There was an unusually small room at the northwest end of the hall devoted to the authors of research papers. Here are the names of some of the papers: “Paired Pitching: The Welcomed Death of the Starting Pitcher”; “Optimizing an NBA Team’s Approach to Free Agency Using a Multiple Choice Knapsack Model”; “A Groovy Kind of Golf Club: The Impact of Grooves Rule Changes in 2010 on the PGA Tour”; “An Improved Adjusted Plus-Minus Statistic for NHL Players”; “A Major League Baseball Swing Quality Metric”; “The Effects of Altitude on Soccer Match Outcomes.” There is no way David Foster Wallace did not come up with at least one of those titles.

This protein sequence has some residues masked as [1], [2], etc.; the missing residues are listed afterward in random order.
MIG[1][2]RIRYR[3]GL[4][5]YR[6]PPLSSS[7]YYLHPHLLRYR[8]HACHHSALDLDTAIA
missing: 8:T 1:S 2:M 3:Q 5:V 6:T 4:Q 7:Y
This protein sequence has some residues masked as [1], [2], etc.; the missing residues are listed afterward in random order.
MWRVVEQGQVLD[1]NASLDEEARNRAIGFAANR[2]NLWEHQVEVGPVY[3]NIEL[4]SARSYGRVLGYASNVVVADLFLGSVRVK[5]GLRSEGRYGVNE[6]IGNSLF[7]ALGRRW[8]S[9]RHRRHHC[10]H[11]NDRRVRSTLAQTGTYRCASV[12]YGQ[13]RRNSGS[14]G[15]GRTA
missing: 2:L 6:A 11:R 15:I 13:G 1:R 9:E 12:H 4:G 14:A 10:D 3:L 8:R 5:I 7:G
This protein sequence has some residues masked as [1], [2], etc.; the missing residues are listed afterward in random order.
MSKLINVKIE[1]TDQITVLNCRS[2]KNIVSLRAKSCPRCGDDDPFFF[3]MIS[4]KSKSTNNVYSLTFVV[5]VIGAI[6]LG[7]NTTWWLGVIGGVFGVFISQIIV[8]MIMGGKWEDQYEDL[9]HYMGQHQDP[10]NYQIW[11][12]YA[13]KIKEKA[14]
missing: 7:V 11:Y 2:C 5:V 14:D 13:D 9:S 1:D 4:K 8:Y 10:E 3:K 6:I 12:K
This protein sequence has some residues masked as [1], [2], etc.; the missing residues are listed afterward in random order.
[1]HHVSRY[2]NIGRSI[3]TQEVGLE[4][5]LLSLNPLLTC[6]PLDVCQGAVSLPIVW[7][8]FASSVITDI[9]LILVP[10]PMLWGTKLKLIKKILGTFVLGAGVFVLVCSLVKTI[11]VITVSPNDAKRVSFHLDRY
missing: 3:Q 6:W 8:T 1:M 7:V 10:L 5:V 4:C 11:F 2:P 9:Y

The “Football Analytics” panel, Friday afternoon, was my favorite. “This is a panel with five white male panelists,” said Gary Belsky, editor-in-chief of ESPN The Magazine, to begin things. What he didn’t mention was that four of them were Jewish, and the fifth, Eric Mangini, an NFL head coach, most recently of the Cleveland Browns, falls under the jock exception to the Jews rule. Mangini looked polished in a shiny dark suit and red tie. There were two execs—Adam Katz of the Philadelphia Eagles and Alec Scheiner of the Dallas Cowboys—tan, dark-haired men in glasses who kind of looked alike; Belsky; and Schatz, who sat in the middle, long hair back, beard-and-mustache messy, legs spread in an obtuse angle, water bottle nestled in front of his crotch, looking like an unbelievably satisfied hippie.